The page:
Mt. Holz Science Fiction Society
08/11/17 -- Vol. 36, No. 6, Whole Number 1975

Co-Editor: Mark Leeper,
Co-Editor: Evelyn Leeper,
All material is copyrighted by author unless otherwise noted.
All comments sent or posted will be assumed authorized for
inclusion unless otherwise noted.

To subscribe, send mail to
To unsubscribe, send mail to
The latest issue is at
An index with links to the issues of the MT VOID since 1986 is at

        What to Look for in the Eclipse
        Bottled Water (comments by Mark R. Leeper)
        A Cyber-Crime Too Big to Fail? (comments by Mark R. Leeper)
                (book review by Joe Karpierz)
        1944 (film review by Mark R. Leeper)
        6 DAYS (film review by Mark R. Leeper)
        "West Wing" (letter of comment by Philip Chee)
                CRYPTOZOIC!, TIME'S ARROW, and "What Has Passed Shall
                in Kinder Light Appear") (book comments
                by Evelyn C. Leeper)


TOPIC: What to Look for in the Eclipse

Greg Frederick sends us the following from

"The August 21 total eclipse will last several hours.  There will
be many interesting things to look for.  Bookmark this handy
checklist of must-see events and effects, from eclipse gurus Fred
Espenak and Mark Littmann."


TOPIC: Bottled Water (comments by Mark R. Leeper)

Has anyone tried this new Poland Spring Concentrate?  Just add
water.  [-mrl]


TOPIC: A Cyber-Crime Too Big to Fail? (comments by Mark R. Leeper)

I am hearing a lot about cyber-crime these days.  What exactly is
cyber-crime?  In its most general sense it is any criminal activity
that employs computers and/or the Internet.  Types of cyber-crime
include direct attacks on computer systems, cyber-bullying, spam,
phishing, and distribution of child pornography.  Any activity that
is a crime and is assisted by use of computers or the Internet
qualifies.  In addition, there is any activity that may not have
been outlawed because until the cyber-age has not even been
possible but which would be criminal.  This might include some
forms of election tampering.  Drone-spying on a political opponent
would be called cyber-crime.

I have been thinking about election tampering.  Wouldn't it be
possible to modify vote totals and rig election results?   There is
a famous quote attributed to Joseph Stalin (falsely, I believe, but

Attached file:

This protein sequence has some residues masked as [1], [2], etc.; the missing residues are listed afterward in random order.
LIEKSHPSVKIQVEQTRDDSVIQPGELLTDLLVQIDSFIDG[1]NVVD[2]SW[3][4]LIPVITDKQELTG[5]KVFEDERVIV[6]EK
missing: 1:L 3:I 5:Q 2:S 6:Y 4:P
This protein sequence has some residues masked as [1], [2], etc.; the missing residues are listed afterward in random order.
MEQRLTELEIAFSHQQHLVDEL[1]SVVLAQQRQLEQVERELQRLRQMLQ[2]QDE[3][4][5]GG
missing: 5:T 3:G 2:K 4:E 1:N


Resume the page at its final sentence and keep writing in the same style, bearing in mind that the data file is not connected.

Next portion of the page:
it does not matter).  He said, or probably did not say, "It's not
the people who vote that count, it's the people who count the
votes."  Votes are count might well be vulnerable to tampering by
hackers.  There is no way to be sure that it is not happening or
that the election software is not hackable.  Well, that sounds bad,
but things have gotten worse.

Hacking the electoral system in the United States is a crime that
strikes me as too big to fail.  What would we do if it were
discovered that Donald Trump paid some large sum of money for
Russian hackers to tip all the right polls in the November
elections so Donald Trump won the November elections?  To impeach
the President for stealing the election would mean admitting to the
world that our electoral system is vulnerable to hacking and was
giving false results.  I doubt that we want to send that message.

I suspect we could never admit that our elections had been hacked.
The hacking would be a crime just too big for us to admit to.  Ask
yourself what would be done if the FBI or CIA or even the NSA were
to discover that Donald Trump paid some amount of money to
completely hack the electoral system to give himself and the
Republican party a huge landslide in the elections.  You could not
make that information public.  They could not go to Hillary Clinton
at this point and tell her that she was now President.  There is at
most one person who is prepared to be President at this point and
that one person is Donald Trump.

What would happen if the world in general were to find out that our
election process had failed and the person serving as President had
no legitimate right to that title?  The only reasonable reaction to
that piece of terrible knowledge would be to hush it up.

It is true that a number of recent votes have gone in unexpected
directions recently.  It was claimed that exit polls showed results
very different than the actual election.  Britain has had the
Brexit referendum and Theresa May's "snap election."  Both had very
unexpected results.  That could be just how it came out or it could
suggest vote total tampering.

The assertion that major tampering has been going on for years is